This question carries special challenges for those who live their lives trying to help others. We are humanitarians and warriors, peacebuilders and peacekeepers, field workers with broken fingernails and office workers with ulcers. We respond to disasters and emergencies, fires and threats to public or global safety, disease and poverty. We are politicians and activists, police and scientists, people lending a hand.
We are meddlers and busybodies. We are interveners.
We share a real concern about the audacity of intervening in other people’s lives, other people’s problems. We are right to be uncomfortable with this role and how it might be perceived, especially by those with whom we are working. What are our motives? Why do we do this? How can we be so sure that what we do is right?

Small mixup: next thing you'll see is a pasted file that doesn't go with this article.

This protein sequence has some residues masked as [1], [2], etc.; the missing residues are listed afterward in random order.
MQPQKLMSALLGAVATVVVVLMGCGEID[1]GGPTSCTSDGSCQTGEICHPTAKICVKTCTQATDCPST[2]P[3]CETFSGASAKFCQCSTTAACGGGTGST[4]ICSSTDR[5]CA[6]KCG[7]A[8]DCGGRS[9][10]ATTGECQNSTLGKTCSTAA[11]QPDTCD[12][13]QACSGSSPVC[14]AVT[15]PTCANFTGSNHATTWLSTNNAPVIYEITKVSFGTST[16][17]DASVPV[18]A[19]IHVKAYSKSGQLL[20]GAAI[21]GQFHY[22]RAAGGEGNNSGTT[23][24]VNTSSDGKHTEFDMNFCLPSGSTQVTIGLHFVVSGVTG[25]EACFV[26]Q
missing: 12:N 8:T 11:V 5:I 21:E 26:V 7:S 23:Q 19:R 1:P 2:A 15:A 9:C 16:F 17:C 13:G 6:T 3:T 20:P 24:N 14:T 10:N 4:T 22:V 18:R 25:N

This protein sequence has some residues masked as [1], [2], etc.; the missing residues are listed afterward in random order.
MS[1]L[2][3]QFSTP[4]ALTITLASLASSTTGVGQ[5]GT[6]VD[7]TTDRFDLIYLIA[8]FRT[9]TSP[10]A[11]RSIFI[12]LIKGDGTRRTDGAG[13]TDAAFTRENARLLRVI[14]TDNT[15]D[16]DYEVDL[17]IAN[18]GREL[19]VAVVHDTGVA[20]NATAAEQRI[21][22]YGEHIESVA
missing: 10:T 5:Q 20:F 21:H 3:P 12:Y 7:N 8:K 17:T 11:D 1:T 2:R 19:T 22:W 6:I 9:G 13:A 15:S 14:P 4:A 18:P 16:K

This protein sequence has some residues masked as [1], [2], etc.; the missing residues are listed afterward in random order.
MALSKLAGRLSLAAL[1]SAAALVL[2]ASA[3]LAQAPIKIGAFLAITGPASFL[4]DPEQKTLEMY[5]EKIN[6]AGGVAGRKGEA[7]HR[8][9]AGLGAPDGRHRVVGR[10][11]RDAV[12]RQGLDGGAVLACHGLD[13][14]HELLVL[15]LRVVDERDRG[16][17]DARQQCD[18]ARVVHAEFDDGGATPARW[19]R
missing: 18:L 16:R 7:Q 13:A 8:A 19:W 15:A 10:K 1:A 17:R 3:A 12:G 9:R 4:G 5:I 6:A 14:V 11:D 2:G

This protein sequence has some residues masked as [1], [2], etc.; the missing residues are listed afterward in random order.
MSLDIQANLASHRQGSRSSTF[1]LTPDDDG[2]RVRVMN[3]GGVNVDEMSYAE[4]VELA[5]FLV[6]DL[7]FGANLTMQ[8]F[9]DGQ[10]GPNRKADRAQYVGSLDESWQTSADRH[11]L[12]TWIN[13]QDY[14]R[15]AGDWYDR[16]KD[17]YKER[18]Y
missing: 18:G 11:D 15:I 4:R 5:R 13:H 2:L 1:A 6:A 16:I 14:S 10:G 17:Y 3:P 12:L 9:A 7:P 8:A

Most of us would say that our values called us to this work. We could not stand by and watch—or ignore—human suffering without offering a helping hand. Yet our actions do not always the have the effect we intended, sometimes with terrible consequences. The recipients of our assistance question our motives and our presence. Our values seem unattainable.
How do we live our values so that they shine through? How do we avoid being overwhelmed by complex situations and perceptions that question our interventions, making them appear manipulative and mean? How do we get helping right?
We form principles based upon our values to guide us toward right action. We look to them to point us in the right direction, and they do. But, at the end of the day—and every day—what we do, what we practice is where we make a difference.